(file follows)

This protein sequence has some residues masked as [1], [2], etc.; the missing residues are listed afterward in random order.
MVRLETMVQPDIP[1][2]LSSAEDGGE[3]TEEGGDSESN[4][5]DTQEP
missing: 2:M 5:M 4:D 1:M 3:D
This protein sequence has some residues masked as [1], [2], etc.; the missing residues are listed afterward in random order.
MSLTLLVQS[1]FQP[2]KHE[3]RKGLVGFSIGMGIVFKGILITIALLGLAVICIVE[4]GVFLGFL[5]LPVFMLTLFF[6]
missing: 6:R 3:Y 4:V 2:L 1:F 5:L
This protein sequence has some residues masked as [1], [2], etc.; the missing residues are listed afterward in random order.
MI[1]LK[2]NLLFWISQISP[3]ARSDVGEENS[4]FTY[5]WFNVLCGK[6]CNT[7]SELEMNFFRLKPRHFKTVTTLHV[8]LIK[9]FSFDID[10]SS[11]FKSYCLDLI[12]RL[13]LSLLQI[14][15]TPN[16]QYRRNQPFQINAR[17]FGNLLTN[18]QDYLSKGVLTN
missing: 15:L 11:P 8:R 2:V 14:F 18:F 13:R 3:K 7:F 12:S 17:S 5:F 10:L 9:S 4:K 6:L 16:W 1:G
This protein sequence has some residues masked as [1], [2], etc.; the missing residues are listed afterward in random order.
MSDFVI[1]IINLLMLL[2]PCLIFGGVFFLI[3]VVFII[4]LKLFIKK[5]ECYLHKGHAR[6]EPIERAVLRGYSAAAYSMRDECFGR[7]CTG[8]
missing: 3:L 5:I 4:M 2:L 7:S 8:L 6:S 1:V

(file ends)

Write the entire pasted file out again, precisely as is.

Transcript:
This protein sequence has some residues masked as [1], [2], etc.; the missing residues are listed afterward in random order.
MVRLETMVQPDIP[1][2]LSSAEDGGE[3]TEEGGDSESN[4][5]DTQEP
missing: 2:M 5:M 4:D 1:M 3:D
This protein sequence has some residues masked as [1], [2], etc.; the missing residues are listed afterward in random order.
MSLTLLVQS[1]FQP[2]KHE[3]RKGLVGFSIGMGIVFKGILITIALLGLAVICIVE[4]GVFLGFL[5]LPVFMLTLFF[6]
missing: 6:R 3:Y 4:V 2:L 1:F 5:L
This protein sequence has some residues masked as [1], [2], etc.; the missing residues are listed afterward in random order.
MI[1]LK[2]NLLFWISQISP[3]ARSDVGEENS[4]FTY[5]WFNVLCGK[6]CNT[7]SELEMNFFRLKPRHFKTVTTLHV[8]LIK[9]FSFDID[10]SS[11]FKSYCLDLI[12]RL[13]LSLLQI[14][15]TPN[16]QYRRNQPFQINAR[17]FGNLLTN[18]QDYLSKGVLTN
missing: 15:L 11:P 8:R 2:V 14:F 18:F 13:R 3:K 7:F 12:S 17:S 5:F 10:L 9:S 4:K 6:L 16:W 1:G
This protein sequence has some residues masked as [1], [2], etc.; the missing residues are listed afterward in random order.
MSDFVI[1]IINLLMLL[2]PCLIFGGVFFLI[3]VVFII[4]LKLFIKK[5]ECYLHKGHAR[6]EPIERAVLRGYSAAAYSMRDECFGR[7]CTG[8]
missing: 3:L 5:I 4:M 2:L 7:S 8:L 6:S 1:V